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Question DetailsAsked on 6/20/2011

Basement foundation

Is it true that repointing my basement field stone foundation, the 113-years old mortar/cement? of which is crumbling and dribbling out like sand, is useless in preventing water from seeping into the basement the floor of which is about 6 feet below ground? I was told that the only remedy to keep water from seeping into the basement would be to groove a channel and attach a sump pump. By the way, the outside of the foundation was 'fixed' by digging a 2-foot trench around the perimeter and using cement board and a 'slurry wall' since repointing was impossible due to the starkly uneven surfaces of the various stones. Your advice would be greatly appreciated. Thank you!

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2 Answers


If the outside repairs did not do the trick, then you need to do the same thing on the inside. Trench around the wall inside and put in drain pipe and a sump pump. You can also spray on a concrete sealer over the stones after you point them up. Pointing up with todays mortar today is not like the old days. Hope this helps.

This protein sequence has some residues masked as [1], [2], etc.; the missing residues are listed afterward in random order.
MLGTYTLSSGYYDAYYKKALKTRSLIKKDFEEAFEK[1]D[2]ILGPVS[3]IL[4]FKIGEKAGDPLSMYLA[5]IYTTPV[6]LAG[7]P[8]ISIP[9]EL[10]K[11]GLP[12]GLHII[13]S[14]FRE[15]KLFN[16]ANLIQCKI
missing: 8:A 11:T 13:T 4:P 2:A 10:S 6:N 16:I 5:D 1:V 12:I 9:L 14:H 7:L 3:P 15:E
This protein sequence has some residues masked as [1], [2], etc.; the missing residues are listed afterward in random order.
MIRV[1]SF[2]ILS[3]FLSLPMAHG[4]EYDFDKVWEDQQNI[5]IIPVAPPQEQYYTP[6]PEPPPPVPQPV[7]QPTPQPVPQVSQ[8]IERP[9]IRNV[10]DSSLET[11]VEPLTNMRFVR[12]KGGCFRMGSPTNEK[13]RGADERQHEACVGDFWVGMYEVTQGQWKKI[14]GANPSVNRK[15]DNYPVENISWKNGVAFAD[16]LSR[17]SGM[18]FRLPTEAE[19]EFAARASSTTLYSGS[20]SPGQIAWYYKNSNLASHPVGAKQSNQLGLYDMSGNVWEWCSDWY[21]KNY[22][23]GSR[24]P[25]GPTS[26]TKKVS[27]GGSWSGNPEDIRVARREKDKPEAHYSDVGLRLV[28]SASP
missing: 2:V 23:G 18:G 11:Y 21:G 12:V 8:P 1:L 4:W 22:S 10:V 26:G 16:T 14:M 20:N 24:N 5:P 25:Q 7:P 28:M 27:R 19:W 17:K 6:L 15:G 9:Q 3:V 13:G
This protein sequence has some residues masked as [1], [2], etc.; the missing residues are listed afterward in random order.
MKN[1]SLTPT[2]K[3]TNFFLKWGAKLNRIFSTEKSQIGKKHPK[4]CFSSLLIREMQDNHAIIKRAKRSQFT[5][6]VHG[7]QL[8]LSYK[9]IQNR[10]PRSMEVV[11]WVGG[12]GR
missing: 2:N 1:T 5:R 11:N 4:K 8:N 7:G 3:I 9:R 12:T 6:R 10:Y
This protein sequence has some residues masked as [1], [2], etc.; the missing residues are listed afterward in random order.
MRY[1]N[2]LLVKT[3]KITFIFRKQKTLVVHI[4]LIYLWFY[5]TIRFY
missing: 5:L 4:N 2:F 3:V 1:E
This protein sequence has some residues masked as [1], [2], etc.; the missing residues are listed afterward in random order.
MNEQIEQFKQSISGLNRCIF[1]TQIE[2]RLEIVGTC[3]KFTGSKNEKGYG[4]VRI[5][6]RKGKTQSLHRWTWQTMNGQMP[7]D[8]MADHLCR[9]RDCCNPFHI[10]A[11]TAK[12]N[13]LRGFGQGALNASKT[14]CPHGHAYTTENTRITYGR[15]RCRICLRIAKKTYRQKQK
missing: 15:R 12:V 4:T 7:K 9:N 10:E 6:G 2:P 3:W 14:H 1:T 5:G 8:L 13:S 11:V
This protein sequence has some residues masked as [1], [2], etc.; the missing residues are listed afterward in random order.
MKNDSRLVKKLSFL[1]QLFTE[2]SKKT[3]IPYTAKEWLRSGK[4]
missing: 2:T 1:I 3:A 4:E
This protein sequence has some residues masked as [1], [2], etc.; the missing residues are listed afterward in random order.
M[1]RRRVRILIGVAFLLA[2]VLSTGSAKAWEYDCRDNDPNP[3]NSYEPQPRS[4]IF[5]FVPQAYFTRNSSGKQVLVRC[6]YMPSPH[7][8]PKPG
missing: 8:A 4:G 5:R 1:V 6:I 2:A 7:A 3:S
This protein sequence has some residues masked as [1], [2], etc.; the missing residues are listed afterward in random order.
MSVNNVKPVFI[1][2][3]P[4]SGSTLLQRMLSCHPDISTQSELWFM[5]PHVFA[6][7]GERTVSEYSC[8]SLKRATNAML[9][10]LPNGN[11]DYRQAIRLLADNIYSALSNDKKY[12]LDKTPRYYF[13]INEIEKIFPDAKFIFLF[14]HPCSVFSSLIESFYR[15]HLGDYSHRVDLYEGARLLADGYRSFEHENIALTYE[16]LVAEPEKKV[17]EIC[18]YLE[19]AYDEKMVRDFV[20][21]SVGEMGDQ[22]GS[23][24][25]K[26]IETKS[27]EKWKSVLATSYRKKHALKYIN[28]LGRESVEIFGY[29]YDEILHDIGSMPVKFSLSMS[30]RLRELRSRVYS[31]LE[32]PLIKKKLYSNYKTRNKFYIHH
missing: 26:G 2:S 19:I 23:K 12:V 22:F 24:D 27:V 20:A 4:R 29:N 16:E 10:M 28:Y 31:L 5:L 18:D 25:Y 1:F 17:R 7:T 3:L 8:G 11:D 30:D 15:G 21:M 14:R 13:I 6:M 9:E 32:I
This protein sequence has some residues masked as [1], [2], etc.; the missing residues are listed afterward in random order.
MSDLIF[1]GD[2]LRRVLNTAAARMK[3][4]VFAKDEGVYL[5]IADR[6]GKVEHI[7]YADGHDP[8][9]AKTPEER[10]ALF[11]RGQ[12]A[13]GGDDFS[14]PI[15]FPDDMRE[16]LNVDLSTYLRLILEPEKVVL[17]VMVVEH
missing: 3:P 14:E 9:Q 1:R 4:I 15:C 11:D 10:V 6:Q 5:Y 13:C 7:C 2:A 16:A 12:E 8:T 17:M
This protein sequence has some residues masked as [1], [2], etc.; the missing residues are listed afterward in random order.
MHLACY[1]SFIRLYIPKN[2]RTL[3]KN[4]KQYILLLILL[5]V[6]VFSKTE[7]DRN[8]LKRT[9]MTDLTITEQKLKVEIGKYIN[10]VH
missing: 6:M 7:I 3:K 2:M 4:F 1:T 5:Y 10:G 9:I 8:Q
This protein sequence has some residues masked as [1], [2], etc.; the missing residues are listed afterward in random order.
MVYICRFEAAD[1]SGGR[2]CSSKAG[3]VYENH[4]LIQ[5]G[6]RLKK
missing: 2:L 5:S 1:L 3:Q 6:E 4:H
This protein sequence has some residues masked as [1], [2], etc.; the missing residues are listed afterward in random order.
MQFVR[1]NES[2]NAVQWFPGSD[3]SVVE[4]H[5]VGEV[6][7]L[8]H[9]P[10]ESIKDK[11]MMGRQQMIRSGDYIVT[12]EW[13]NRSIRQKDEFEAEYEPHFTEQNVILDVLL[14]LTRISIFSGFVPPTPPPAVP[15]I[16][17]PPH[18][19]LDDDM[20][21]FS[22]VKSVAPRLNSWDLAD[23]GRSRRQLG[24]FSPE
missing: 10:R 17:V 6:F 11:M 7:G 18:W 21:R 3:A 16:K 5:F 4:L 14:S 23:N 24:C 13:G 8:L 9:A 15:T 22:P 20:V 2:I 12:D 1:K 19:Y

Answered 9 years ago by We Help You Build


Sorry I did not see this when you posted it - before my time on this site I guess.

When you have the trench opened up, the right way would have been to form a concrete wall on the outside of your existing, doweled into the grout joints and typically about 4-8 inches thick depending on existing wall conditions, then coat that with bitumastic waterproofing (sprayed on then bitumastic sealant sheet, then protective foam board) then put in a french drain OUTSIDE the wall, leading away to surface dainage. Then backfilled.

That would keep the water mostly outside, though a sump pump might still be needed to trap groundwater coming up under the slab, bypassing the french drain.

Actually, if mortar is dribbling out your house has a limited future, and the wall should have been either replaced/rebuilt segment by segment, or encapsulated in a reinforced poured concrete facing on each face, bonded to the faces of the stone wall with rebar through the wall, essentially laminating it between new structural concrete walls - with approapriate drainage as described above installed at same time.

Hope you ended up with a satisfactory end result, whatever you ended up doing.

Answered 6 years ago by LCD

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